“If the plan does not produce the expected ROI, do not adjust the results, adjust the KPIs that create the results.”
This is great commentary from Bystrak as it keeps the MSP focused on generating the return on investment (ROI) required to sufficiently sustain a cloud practice. A proper cloud solution costs what it costs. A CEO must be focused on driving revenue to be successful.
Predict Marketing and Sales ROI
By modeling out the variable KPIs you will then have an idea and a framework by which to go about establishing your sales effort. The MSP should have predictive knowledge of what activities generate and lead to cloud sales, and the resources required to do so.
For instance, a webinar is a common marketing event intended to attract qualified leads. An MSP will identify the cost of producing the webinar and expected number of qualified leads generated as a result. Based on the conversion rate of these leads, the MSP will anticipate generating a specific amount of revenue. This event, and others like it, will be part of the MSP’s business plan for generating the expected ROI.
Develop Pricing Structure
Pricing of cloud services is a key component of the Cloud Business Model. The most successful approach is ”value-based” pricing that focuses more on business outcomes for the client, rather than competitive price.
Value-based pricing is driven by bundling MSP offerings into a single price package. MSPs can deliver their solution based on the client’s need to solve a business problem. With bundled pricing the client does not have the opportunity to shop you by line-item; which may direct the conversation more towards pricing versus business value.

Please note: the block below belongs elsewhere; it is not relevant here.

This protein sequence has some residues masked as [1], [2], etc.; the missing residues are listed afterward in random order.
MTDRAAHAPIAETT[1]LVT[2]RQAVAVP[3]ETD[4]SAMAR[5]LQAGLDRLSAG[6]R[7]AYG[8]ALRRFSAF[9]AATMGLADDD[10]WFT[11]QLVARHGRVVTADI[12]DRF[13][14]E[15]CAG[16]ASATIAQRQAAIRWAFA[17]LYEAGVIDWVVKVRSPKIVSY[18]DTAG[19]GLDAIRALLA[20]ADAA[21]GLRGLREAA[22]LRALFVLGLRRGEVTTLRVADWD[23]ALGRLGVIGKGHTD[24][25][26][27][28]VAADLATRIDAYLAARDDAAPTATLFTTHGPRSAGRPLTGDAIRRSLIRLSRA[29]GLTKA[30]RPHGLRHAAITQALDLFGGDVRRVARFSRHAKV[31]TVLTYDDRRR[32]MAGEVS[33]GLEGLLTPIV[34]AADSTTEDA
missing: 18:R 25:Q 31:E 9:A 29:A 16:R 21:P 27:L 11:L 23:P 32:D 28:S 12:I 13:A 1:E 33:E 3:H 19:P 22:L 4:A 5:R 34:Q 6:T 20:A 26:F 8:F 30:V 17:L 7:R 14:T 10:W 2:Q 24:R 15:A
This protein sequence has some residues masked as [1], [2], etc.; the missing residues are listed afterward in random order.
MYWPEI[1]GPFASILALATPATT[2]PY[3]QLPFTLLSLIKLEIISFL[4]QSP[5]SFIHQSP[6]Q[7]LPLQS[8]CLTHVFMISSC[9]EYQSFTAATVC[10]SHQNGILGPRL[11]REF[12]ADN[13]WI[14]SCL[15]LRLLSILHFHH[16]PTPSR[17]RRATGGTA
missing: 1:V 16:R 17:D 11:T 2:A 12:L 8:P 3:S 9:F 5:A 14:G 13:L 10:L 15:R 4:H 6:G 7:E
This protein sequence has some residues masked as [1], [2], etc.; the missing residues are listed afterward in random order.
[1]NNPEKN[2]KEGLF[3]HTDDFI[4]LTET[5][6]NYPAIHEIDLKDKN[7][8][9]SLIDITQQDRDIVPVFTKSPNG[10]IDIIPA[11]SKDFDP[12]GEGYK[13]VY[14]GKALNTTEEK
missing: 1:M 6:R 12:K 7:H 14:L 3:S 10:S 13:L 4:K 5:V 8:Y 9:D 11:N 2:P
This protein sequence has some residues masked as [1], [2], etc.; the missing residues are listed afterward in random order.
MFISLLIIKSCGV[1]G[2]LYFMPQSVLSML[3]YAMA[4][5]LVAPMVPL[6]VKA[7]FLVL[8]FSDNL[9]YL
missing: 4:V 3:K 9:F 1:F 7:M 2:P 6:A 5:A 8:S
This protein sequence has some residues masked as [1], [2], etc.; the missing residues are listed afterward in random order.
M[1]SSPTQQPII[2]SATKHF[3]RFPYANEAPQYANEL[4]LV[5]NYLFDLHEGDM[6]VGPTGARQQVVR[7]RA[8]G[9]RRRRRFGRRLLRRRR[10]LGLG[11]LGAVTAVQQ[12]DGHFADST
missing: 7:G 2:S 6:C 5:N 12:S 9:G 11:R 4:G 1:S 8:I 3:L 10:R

Ensure Comprehensive Staffing
Staffing is another part of the Cloud Business Model that an MSP’s CEO should carefully consider. Staffing for sales, marketing, pre-sales engineers, support engineers and other roles identified for a specific cloud solution must all be considered. Some of these roles may be part-time and could potentially be fulfilled by an existing staff member. However, it is still important to approximate the cost of each role to ensure ROI is determined accurately.
Maintain Cash Flow Requirements
As there are significant expenses associated with building a cloud practice, the Cloud Business Model should also include an understanding of the MSP’s cash flow requirements. The slippery slope here is that the MSP will have to invest in training, startup costs, staff, marketing and in some cases, infrastructure before the MSP becomes cash flow positive on this venture. MSPs need to be sure there is sufficient working capital while ramping up sales.
The Cloud Business Model is one of the more important aspects of today’s NextGen MSPs. By conducting due diligence to understand the costs, margins, ROI, KPIs and efforts to generate cloud revenue, MSPs will have a much higher success rate for their cloud practice.
Tommy Wald is President of TW TechVentures providing consulting services to MSPs and IT service providers. Tommy’s background includes being a founder and CEO of a regional IT managed services and cloud provider. During this tenure he gained a significant experience relevant to evolving business models, M&A, performance optimization, staffing and sales performance.